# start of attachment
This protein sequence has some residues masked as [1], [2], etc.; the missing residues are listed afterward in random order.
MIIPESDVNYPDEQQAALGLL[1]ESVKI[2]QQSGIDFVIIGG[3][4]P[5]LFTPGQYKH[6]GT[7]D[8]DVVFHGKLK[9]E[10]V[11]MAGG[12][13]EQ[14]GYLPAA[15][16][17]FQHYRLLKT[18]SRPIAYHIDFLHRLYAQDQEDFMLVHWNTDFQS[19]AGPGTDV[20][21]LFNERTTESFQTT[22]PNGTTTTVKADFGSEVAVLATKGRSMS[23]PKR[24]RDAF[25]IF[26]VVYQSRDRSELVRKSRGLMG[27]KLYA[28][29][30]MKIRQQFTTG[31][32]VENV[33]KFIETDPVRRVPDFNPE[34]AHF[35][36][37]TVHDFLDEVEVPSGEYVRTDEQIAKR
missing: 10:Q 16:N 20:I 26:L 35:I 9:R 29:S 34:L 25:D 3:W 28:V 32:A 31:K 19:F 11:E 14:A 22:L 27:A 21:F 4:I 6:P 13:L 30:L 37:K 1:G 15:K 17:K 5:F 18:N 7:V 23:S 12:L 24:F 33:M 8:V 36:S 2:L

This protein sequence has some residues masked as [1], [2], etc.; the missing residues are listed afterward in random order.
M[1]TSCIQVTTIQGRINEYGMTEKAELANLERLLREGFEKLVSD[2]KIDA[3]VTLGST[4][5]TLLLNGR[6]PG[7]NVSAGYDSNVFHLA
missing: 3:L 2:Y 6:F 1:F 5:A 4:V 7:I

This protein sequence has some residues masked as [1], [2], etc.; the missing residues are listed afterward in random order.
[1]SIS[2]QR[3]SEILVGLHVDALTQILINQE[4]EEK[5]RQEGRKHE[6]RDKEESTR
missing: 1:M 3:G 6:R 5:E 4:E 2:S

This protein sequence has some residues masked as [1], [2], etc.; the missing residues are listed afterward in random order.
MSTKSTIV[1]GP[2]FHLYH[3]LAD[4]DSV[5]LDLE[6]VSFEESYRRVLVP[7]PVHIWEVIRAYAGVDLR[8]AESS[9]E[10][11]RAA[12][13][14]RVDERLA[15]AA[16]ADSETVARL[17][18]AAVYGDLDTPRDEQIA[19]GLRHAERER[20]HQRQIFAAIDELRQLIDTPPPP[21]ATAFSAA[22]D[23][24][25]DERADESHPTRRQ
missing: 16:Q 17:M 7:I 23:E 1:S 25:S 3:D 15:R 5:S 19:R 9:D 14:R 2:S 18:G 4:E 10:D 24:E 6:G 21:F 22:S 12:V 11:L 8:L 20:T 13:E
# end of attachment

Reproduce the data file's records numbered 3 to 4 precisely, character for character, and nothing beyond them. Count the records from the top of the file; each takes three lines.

This protein sequence has some residues masked as [1], [2], etc.; the missing residues are listed afterward in random order.
[1]SIS[2]QR[3]SEILVGLHVDALTQILINQE[4]EEK[5]RQEGRKHE[6]RDKEESTR
missing: 1:M 3:G 6:R 5:E 4:E 2:S

This protein sequence has some residues masked as [1], [2], etc.; the missing residues are listed afterward in random order.
MSTKSTIV[1]GP[2]FHLYH[3]LAD[4]DSV[5]LDLE[6]VSFEESYRRVLVP[7]PVHIWEVIRAYAGVDLR[8]AESS[9]E[10][11]RAA[12][13][14]RVDERLA[15]AA[16]ADSETVARL[17][18]AAVYGDLDTPRDEQIA[19]GLRHAERER[20]HQRQIFAAIDELRQLIDTPPPP[21]ATAFSAA[22]D[23][24][25]DERADESHPTRRQ
missing: 16:Q 17:M 7:I 23:E 1:S 25:S 3:D 15:R 5:S 19:R 9:D 14:R 2:S 18:G 4:E 10:D 24:E 6:G 21:F 22:S 12:V 11:L 8:L 20:T 13:E